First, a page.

On average, I would say that most of the people who read my essays are writers. Not all, certainly, but most.
As writers, we have certain things in common, not the least of which is a different way of looking at everything—at the world, and sometimes even at our very own loved ones.
I’ve long maintained that writers really are a breed apart, and this is not necessarily a compliment. We tend to be more sensitive to emotions and to the nuances of life than the average person. Depending upon the genre we write, sometimes we see plots where there are none, and we may easily get caught up, often at the most inconvenient times, in our own personal game of “what if”. All of the above can tend to make us a little awkward, socially, but really, in the long run, it’s all part of the species, ‘writer’.
If you’re a writer then you know that no one, except your writer friends, understands that part of you. I think, though, the same can be said of all artists.
I had a friend years ago, a gifted painter. When I asked her, she confirmed that sometimes she didn’t understand why everyone couldn’t do what she did, it seemed that natural to her.
While crafting a story is something that does for the most part come naturally to me, it’s also an endeavour that takes a lot of work. There are times when the words simply don’t cooperate, or when the plot I’ve come up with doesn’t quite fit the characters I’ve created. There are times when I stare at a blank computer screen for hours on end, while wondering what flaw exists in me that I choose to torture myself in this way.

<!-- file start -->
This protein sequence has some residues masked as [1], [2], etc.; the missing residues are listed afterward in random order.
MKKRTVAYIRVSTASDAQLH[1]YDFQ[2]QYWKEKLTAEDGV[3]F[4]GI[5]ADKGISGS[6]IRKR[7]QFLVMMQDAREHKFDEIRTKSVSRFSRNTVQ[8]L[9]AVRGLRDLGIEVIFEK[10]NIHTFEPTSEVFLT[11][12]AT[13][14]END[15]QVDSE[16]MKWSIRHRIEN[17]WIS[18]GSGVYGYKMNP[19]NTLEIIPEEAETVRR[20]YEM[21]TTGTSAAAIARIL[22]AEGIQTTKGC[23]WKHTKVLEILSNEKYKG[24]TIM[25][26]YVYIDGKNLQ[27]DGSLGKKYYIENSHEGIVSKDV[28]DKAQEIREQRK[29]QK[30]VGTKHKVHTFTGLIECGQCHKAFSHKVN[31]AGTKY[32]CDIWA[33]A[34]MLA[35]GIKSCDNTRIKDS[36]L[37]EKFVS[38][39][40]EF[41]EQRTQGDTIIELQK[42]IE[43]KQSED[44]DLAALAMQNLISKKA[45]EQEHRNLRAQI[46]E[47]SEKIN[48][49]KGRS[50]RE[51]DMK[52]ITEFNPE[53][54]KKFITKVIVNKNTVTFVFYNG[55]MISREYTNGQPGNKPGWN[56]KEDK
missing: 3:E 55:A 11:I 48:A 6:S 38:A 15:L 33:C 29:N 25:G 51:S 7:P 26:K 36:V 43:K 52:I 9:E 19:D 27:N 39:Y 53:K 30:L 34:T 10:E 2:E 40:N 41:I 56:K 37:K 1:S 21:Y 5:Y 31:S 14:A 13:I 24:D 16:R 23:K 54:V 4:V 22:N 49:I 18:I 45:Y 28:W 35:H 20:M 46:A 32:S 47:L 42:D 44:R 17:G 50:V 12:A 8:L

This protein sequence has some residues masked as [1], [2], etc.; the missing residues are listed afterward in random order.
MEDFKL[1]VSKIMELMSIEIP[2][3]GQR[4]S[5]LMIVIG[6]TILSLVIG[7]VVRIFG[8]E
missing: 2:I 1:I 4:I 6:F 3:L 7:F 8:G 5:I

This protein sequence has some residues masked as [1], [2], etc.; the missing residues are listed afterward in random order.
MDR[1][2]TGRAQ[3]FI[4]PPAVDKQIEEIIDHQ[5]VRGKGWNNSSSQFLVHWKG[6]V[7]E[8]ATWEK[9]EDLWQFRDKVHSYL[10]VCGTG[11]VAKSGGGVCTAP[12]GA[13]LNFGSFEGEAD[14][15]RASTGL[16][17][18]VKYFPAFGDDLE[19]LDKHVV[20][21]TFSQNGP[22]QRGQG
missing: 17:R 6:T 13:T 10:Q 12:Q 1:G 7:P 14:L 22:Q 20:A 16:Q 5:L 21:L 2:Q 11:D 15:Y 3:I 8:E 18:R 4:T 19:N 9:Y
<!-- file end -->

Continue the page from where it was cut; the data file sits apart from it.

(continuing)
Because writing is a solitary endeavour, and because we writers are of the temperament that makes us lean toward being slightly neurotic, it is good, righteous, and even healthy and necessary to ensure that we spend time with other writers every once in a while.
For us, writers’ retreats are golden.
I, along with my three best friends, writers all, had a wonderful writers’ retreat the first week of May this year (I’m not excluding the alligator from the list of attendees; I just don’t know him well enough yet to call him a friend). How brilliant of us to have chosen to rent a house, as opposed to going to a hotel somewhere. We were able to purchase groceries, stake out our own private sleeping areas, stake out our own preferred writing areas, and commence the ebb and flow of fellowship and solitude—the two elements that constitute the perfect retreat for a writer.
During our times of communion, any who wished a brainstorming session was free to ask for one (and thank you ladies, for the book titles). We have one television show which we all four watch—Castle, of course—and that was a treat, to be able to enjoy it together.
The uninitiated would wonder how we could expect to get any writing done, as we had so much fun; yet we all four found ourselves able to write quite prolifically. Let’s be honest here, with four muses in attendance (none of us even considered for one moment leaving ours at home) the air was rife with literary creativity. It was magic!
This was a working vacation for each of us, so there was working, and there was vacation. We shopped, we ate out, we ate in—Ms. Raina created some wonderful salads that we nibbled all week, and Ms. Emma grilled salmon, and steak, and roasted a prime rib that were beyond heavenly. Ms. Lara created a breakfast buffet that was absolutely scrumptious and Morgan, being Morgan and sometimes a bit different, made a butternut squash and red pepper soup.
We discovered a restaurant that had dozens of varieties of egg rolls, and no it was not a Chinese food restaurant, we purchased souvenirs and, of course, we adopted a reptilian mascot, our own champion of the lists, our knight in reptilian armor.
And I am pleased to report that we each returned home rested, energized, and with our creative energies restored to healthy, and happy, balance.
It was, quite simply, one of the best weeks of my life.
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LOVE UNDER TWO FLYBOYS – L. T. #4